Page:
I recently watched 2 classic movie’s… one that I had never seen before, A Gentleman’s Agreement and one of my all time favourites, Do The Right Thing. Both deal with the subject of racism, but in certainly different ways. They were both ground breaking and hard hitting films which deals with issues surrounding the practice and effects of discrimination and prejudice, and what is striking is that they were made 42 years apart.
A Gentleman’s Agreement was made in 1947 and directed by Elia Kazan. It’s the story of a writer at a “progressive” New York based magazine who decides to pass himself off as Jewish, so as to do an article on anti-Semitism in America. He experiences not only the blatant effects of racism, such as being denied jobs and access to public accommodations, as well as his son being verbally attacked, but he comes to discovers the more subtle forms of racism such as the telling of jokes and the discomfort of his presence in certain social circles. The film also explores the issues of self-hate behaviours and attitudes to how supposedly “good” people can and do contribute to the perpetuation of racism in small ways in their everyday lives.
The title of the film is to signify the “gentleman’s agreement”, which his fiancée informs him is “understood” among home owners in her upscale neighbourhood, that they won’t sell to Jews. I must say I was surprised that such a film was made in 1947, which tackled such complex issues in such a real way. It went on to win numerous awards including 3 Oscars for Best Picture, Best Director and Best Supporting Actress.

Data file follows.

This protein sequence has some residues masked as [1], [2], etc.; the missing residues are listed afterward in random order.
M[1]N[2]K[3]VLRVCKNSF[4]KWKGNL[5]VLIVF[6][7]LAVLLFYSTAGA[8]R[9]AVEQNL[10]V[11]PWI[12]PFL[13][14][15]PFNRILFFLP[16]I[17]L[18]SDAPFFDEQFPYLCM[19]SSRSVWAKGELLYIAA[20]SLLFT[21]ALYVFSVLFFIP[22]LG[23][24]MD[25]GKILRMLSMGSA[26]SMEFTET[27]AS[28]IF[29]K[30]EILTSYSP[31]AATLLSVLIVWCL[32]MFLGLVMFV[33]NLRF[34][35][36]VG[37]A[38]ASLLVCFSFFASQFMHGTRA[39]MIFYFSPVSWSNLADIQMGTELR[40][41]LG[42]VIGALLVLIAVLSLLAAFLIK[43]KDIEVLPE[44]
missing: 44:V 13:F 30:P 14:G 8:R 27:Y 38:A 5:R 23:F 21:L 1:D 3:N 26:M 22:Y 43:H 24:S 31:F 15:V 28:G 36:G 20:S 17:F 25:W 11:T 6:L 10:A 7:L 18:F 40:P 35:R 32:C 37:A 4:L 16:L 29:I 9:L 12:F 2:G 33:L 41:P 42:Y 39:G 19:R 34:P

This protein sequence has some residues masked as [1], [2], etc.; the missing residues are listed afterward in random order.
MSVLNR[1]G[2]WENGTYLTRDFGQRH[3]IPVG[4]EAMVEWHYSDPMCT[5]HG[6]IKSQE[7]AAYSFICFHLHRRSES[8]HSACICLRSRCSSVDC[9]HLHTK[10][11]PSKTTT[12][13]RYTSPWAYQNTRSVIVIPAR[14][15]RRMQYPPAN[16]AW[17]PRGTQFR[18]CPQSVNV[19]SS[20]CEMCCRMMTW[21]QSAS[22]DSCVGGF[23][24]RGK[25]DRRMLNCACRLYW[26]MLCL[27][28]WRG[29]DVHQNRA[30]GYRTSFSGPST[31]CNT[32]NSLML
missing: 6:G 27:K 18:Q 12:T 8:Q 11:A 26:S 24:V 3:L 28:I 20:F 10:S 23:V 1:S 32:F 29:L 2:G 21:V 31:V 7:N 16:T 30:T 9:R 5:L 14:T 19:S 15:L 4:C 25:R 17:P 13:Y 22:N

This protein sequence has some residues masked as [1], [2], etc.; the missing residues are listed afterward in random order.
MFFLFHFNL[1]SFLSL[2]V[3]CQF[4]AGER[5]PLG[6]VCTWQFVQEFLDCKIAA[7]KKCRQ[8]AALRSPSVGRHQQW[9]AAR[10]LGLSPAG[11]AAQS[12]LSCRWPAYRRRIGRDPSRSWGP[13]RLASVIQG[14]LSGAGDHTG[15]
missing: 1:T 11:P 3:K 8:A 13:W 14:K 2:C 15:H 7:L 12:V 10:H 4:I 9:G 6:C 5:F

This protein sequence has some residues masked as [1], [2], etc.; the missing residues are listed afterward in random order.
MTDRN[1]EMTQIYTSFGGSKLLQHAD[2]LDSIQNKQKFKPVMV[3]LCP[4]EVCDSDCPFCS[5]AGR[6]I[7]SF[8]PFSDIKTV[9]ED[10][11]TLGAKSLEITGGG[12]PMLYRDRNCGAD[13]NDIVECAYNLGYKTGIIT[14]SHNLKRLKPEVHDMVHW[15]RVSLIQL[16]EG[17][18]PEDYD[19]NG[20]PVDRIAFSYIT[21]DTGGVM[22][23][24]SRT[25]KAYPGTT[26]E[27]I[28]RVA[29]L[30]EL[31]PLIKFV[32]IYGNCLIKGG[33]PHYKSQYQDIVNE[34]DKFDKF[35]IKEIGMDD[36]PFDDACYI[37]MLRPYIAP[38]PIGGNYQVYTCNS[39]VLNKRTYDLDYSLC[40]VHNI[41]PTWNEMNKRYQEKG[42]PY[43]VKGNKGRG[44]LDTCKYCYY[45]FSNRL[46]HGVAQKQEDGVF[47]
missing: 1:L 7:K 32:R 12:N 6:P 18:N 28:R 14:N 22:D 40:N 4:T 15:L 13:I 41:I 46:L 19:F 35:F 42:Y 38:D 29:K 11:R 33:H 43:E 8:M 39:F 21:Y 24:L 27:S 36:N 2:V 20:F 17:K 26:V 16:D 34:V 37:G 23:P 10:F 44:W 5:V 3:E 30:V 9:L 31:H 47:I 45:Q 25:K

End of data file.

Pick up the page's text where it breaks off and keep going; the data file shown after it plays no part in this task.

I consider Do The Right Thing a masterpiece. From the opening dance sequence to Public Enemy’s protest anthem “Fight the Power” by Rosie Perez during the opening credits… to the trash can through the window… to the last scene where Mookie get’s paid by Sal, this film takes one on an emotional and intellectual roller coaster. The multitude of characters with distinct personalities and motivations, “colours” the dynamics of this film in such a way I have never seen repeated.
I hadn’t watched this film in years but I am still blown away by the way Spike Lee delves into the issues of blatant and subtle effects of racism; the valuing of white property over the lives of the Black community in general and the life of a Black man in particular; economic self reliance; self-hate and self-respect; personal and community responsibility; the reasoning and consequence of protest; family loyalties and cross cultural allegiances; the significance of the polar messages of Malcolm and Martin which permeate through the film; etc…. I could go on and on. This is the type of movie where you can get something different (and more) out of it, every time you watch it. Released in 1989, it also won a number of awards but garnered only 2 Oscar nominations for Best Screenplay and Best Supporting Actor.
Both films are very different in their approach and style in how they deal with a similar topic with complex issues. Both are worth seeing or seeing again.